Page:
Digitalising and modernising judicial cooperation: Council endorses provisional agreement reached with the European Parliament on service of documents and taking of evidence
22 Jul 2020 03:59 PM
The Council yesterday endorsed the provisional agreement reached with European Parliament on 30 June, on the European Commission's amended regulations for the service of documents and the taking of evidence abroad.
Vĕra Jourová, Vice-President for Values and Transparency and Didier Reynders, Commissioner for Justice and Consumers yesterday said:
“The Commission welcomes today's endorsement which takes us one big step closer to adopting major rules modernising the way civil and commercial matters work. This is excellent news for the growing number of EU citizens who settle in another EU country and businesses operating in other EU countries. The new rules on the service of documents and taking of evidence will boost the uptake of IT and the digitalisation in civil and commercial matters. They will make cross-border judicial proceedings faster and more efficient, giving citizens better access to justice and a fair trial, and will facilitate the work of legal practitioners. The experience with the COVID-19 pandemic has shown the importance of digitalisation of justice, including when it comes to cross-border proceedings. These rules are an important step in this direction.”
These two Commission proposals, put forward in May 2018, are aimed at modernising and digitalising judicial cooperation in cross-border civil and commercial cases throughout the EU and making access to civil justice cheaper, more efficient and more accessible to citizens and businesses.
The transmission of documents and requests between Member States must be fast and safe. Once in place, the new rules regarding the service of documents will mean in practice that transmission will mandatorily take place via an electronic decentralised IT system, composed of interconnected national IT systems. Member States will have the possibility to use reference software developed by the EU, instead of a nationally-developed IT system.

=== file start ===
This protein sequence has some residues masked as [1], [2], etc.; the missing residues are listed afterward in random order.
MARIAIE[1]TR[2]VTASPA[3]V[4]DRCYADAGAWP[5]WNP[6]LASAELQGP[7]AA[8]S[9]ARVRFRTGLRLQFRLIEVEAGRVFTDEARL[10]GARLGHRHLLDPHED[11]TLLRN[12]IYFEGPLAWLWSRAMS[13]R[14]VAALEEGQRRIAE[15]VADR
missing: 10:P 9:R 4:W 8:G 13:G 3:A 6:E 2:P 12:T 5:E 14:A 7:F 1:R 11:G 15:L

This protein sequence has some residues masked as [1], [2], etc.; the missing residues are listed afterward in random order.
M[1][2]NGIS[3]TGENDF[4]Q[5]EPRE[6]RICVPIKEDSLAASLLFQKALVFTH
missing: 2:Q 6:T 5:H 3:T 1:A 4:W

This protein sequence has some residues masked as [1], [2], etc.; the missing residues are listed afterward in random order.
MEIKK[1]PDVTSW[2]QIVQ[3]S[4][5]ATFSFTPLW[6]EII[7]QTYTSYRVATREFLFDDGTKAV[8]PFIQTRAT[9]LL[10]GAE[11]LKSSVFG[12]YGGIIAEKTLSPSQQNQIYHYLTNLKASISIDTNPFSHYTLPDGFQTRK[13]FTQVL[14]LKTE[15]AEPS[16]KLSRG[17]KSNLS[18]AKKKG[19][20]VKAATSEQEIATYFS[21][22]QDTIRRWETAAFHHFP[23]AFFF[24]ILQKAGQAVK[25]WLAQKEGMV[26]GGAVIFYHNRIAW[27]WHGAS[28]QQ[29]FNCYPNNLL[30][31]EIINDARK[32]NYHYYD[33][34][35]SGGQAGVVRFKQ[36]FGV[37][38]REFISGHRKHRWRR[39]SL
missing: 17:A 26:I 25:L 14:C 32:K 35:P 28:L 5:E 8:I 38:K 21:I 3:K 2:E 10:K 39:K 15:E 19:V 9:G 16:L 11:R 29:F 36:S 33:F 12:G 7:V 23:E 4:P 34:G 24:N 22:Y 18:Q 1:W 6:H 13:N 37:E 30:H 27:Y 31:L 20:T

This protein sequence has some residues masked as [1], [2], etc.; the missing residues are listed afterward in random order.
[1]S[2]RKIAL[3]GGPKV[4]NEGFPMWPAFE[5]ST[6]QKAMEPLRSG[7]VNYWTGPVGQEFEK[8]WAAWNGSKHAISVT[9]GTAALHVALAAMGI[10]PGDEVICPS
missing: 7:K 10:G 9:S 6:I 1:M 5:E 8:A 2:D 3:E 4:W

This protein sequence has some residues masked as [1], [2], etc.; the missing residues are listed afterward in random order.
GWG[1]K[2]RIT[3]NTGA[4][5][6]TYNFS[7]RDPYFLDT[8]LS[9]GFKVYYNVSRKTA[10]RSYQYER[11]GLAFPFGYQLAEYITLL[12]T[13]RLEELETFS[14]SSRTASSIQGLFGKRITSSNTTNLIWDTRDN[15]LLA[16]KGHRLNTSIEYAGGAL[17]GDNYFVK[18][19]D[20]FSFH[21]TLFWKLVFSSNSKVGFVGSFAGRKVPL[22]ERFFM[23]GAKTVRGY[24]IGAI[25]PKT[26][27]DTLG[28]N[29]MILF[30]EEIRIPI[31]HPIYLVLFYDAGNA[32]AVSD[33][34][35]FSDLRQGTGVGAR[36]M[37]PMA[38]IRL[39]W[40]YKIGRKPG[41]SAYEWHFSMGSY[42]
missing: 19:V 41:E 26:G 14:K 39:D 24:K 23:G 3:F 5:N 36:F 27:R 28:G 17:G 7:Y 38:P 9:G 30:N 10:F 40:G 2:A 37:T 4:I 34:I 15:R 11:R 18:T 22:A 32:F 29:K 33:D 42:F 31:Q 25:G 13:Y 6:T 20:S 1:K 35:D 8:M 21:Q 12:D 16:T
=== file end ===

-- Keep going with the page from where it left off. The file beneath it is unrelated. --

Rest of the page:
Regarding the taking of evidence, the new rules promote the use of videoconferencing or any other distance communication technology where a witness, party or expert located in another Member State must be heard.
The EU justice agenda for 2020 stressed that in order to enhance mutual trust between Member States' justice systems, the need to reinforce civil procedural rights should be examined, for example as regards the service of documents. The aim of improving the framework of judicial cooperation within the EU is also in line with the objectives set out by the Commission in the digital single market strategy: In the context of e-government, the strategy expresses the need for more action to modernise public (including judicial) administration, achieve cross-border interoperability and facilitate easy interaction with citizens.
The agreed legislative proposals will update the Regulations on Service of documents and on Taking of evidence.
Click here for the full press release